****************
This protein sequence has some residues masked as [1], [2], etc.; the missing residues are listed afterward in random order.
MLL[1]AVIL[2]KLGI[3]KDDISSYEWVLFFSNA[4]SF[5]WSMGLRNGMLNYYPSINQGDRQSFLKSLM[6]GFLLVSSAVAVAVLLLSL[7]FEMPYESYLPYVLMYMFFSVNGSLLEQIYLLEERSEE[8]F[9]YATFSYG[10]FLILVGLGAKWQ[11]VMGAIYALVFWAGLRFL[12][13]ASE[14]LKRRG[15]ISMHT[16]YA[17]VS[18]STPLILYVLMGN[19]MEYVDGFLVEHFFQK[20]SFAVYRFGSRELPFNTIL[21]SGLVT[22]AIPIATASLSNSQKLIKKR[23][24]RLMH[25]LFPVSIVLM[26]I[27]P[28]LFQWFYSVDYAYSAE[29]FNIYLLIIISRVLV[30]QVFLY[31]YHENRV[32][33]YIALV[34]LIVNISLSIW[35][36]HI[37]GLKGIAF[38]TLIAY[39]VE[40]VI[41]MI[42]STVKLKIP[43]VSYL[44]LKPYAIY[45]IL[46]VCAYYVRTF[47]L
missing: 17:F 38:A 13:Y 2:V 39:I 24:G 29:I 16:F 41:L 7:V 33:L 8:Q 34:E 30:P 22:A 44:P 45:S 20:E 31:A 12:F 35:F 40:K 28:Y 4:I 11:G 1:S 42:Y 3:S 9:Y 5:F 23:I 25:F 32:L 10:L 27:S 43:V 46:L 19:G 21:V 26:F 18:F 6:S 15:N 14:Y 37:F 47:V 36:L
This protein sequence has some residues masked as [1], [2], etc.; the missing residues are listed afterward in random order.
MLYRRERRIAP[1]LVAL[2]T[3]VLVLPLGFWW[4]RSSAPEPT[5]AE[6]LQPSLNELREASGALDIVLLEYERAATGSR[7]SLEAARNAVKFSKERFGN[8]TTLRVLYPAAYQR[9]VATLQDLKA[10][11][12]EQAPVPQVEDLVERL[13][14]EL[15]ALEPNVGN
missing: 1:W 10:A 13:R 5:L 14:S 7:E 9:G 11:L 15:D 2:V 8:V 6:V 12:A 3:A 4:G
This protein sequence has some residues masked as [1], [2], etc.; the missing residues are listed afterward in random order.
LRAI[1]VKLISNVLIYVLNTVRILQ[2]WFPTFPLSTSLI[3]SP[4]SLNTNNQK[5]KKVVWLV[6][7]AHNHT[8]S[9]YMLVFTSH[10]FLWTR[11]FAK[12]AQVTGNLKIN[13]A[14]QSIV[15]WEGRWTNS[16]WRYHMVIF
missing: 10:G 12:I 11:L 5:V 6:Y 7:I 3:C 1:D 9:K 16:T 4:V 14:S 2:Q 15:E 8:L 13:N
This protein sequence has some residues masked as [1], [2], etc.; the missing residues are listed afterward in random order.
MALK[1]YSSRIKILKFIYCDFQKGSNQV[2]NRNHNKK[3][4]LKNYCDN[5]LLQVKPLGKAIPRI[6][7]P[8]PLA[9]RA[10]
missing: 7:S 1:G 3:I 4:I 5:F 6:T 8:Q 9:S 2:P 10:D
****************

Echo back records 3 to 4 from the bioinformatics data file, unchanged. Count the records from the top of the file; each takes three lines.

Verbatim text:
This protein sequence has some residues masked as [1], [2], etc.; the missing residues are listed afterward in random order.
LRAI[1]VKLISNVLIYVLNTVRILQ[2]WFPTFPLSTSLI[3]SP[4]SLNTNNQK[5]KKVVWLV[6][7]AHNHT[8]S[9]YMLVFTSH[10]FLWTR[11]FAK[12]AQVTGNLKIN[13]A[14]QSIV[15]WEGRWTNS[16]WRYHMVIF
missing: 10:G 12:I 11:L 5:V 6:Y 7:I 3:C 1:D 9:K 16:T 4:V 14:S 2:Q 15:E 8:L 13:N
This protein sequence has some residues masked as [1], [2], etc.; the missing residues are listed afterward in random order.
MALK[1]YSSRIKILKFIYCDFQKGSNQV[2]NRNHNKK[3][4]LKNYCDN[5]LLQVKPLGKAIPRI[6][7]P[8]PLA[9]RA[10]
missing: 7:S 1:G 3:I 4:I 5:F 6:T 8:Q 9:S 2:P 10:D